Skip to main content

Google's Schmidt: YouTube has "already" killed off TV

Google-owned YouTube has revealed it dishes up some six billion hours of entertainment to viewers every month, releasing a celebratory video (see top) to mark the achievement.

What's more, the popular video-hosting site has "already" overtaken television as a medium for media consumption, according to outspoken company chairman Eric Schmidt.

"(YouTube is) not a replacement for something that we know. It's a new thing that we have to think about, to programme, to curate and build new platforms," he said.

The six million monthly views milestone is just the beginning, the Google boss added.

"Wait until you get to six or seven billion," Schmidt commented.

Announcing the news on the YouTube blog, VP and global head of content Robert Kyncl agreed and said that the digital media host offers a more dynamic alternative to traditional TV viewing.

"We recently announced that YouTube hit an incredible milestone of [one] billion unique monthly visitors, connecting 15 per cent of the planet to the videos they love," he wrote.

Kyncl added: "And those global fan communities are watching more than 6 billion hours of video each month on YouTube; almost an hour a month for every person on Earth and 50 per cent more this year than last."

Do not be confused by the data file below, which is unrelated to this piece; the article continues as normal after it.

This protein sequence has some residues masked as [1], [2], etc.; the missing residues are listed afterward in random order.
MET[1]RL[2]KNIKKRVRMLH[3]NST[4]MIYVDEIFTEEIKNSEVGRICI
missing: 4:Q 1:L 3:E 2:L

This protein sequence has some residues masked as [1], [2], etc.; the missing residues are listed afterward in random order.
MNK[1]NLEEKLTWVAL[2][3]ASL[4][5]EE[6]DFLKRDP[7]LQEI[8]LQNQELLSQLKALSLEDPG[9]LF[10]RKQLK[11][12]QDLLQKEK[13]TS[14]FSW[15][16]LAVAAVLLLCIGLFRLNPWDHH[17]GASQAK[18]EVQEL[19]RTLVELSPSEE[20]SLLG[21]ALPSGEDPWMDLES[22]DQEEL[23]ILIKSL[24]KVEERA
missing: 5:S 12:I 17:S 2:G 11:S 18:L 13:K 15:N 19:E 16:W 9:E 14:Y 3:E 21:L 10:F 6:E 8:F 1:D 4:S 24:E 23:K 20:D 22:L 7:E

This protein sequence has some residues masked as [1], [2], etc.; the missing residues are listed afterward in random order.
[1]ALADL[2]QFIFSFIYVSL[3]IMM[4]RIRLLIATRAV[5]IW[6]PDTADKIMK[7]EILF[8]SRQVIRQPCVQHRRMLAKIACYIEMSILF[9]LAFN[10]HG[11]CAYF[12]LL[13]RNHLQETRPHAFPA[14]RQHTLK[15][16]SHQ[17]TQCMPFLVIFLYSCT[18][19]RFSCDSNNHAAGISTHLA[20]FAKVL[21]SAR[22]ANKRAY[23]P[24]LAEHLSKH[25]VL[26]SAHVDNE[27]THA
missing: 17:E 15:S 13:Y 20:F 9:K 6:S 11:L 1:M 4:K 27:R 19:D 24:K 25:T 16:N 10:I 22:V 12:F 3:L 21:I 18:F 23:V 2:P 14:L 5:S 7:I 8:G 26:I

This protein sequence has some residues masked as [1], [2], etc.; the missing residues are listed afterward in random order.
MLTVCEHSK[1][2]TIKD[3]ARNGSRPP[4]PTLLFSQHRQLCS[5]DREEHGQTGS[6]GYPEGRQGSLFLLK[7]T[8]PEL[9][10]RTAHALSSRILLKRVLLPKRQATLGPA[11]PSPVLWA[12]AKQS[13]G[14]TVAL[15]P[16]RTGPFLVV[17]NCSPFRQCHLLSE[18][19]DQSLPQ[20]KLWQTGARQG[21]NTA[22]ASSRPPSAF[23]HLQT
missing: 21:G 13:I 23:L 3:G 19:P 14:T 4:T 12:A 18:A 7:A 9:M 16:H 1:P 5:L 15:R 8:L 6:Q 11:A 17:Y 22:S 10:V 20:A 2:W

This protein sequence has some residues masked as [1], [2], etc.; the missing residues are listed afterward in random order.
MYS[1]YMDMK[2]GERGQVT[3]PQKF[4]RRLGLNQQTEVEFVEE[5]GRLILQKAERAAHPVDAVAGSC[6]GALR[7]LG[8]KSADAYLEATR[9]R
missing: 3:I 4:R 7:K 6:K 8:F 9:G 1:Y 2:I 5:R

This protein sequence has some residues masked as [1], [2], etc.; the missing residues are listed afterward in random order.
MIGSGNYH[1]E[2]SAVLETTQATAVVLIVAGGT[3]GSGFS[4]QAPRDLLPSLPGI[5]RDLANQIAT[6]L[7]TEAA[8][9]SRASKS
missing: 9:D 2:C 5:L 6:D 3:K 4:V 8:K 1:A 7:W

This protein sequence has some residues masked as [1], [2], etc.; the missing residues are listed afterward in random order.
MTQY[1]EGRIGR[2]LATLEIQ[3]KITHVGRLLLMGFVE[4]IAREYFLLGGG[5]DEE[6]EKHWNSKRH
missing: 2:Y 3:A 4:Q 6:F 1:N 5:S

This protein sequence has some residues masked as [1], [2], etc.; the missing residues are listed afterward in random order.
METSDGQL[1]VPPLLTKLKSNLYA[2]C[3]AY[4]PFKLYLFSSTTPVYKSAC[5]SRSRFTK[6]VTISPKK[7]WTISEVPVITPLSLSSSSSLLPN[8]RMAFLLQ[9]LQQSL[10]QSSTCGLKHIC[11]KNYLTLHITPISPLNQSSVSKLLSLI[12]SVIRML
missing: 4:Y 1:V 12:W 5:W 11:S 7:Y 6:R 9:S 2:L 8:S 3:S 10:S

"I thought that YouTube was like TV, but it isn't. I was wrong. TV is one-way. YouTube talks back. TV means reach. YouTube means engagement," he opined.

As befits his job title, Kyncl went on to praise YouTube's third-party media partnerships as a key reason behind the platform's rapid growth.

"Media companies like Time Warner, The Chernin Group, Bertelsman, Discovery Communications and Comcast have all made significant investments in companies that create, aggregate or service content for YouTube in the last 12 months," he noted.

Kyncl concluded: "History - from the transition to radio, then TV, from network to cable - tells us that advertisers always follow the audience. Content creators have long recognised the power of YouTube's platform to connect with an audience. Advertisers are increasingly doing the same. Together we'll continue to build YouTube as a global destination for the next generation of entertainment."

Recent speculation has pointed to YouTube offering paid subscriptions in the near future. The site already features a limited range of pay-per-play content, like films and live streams.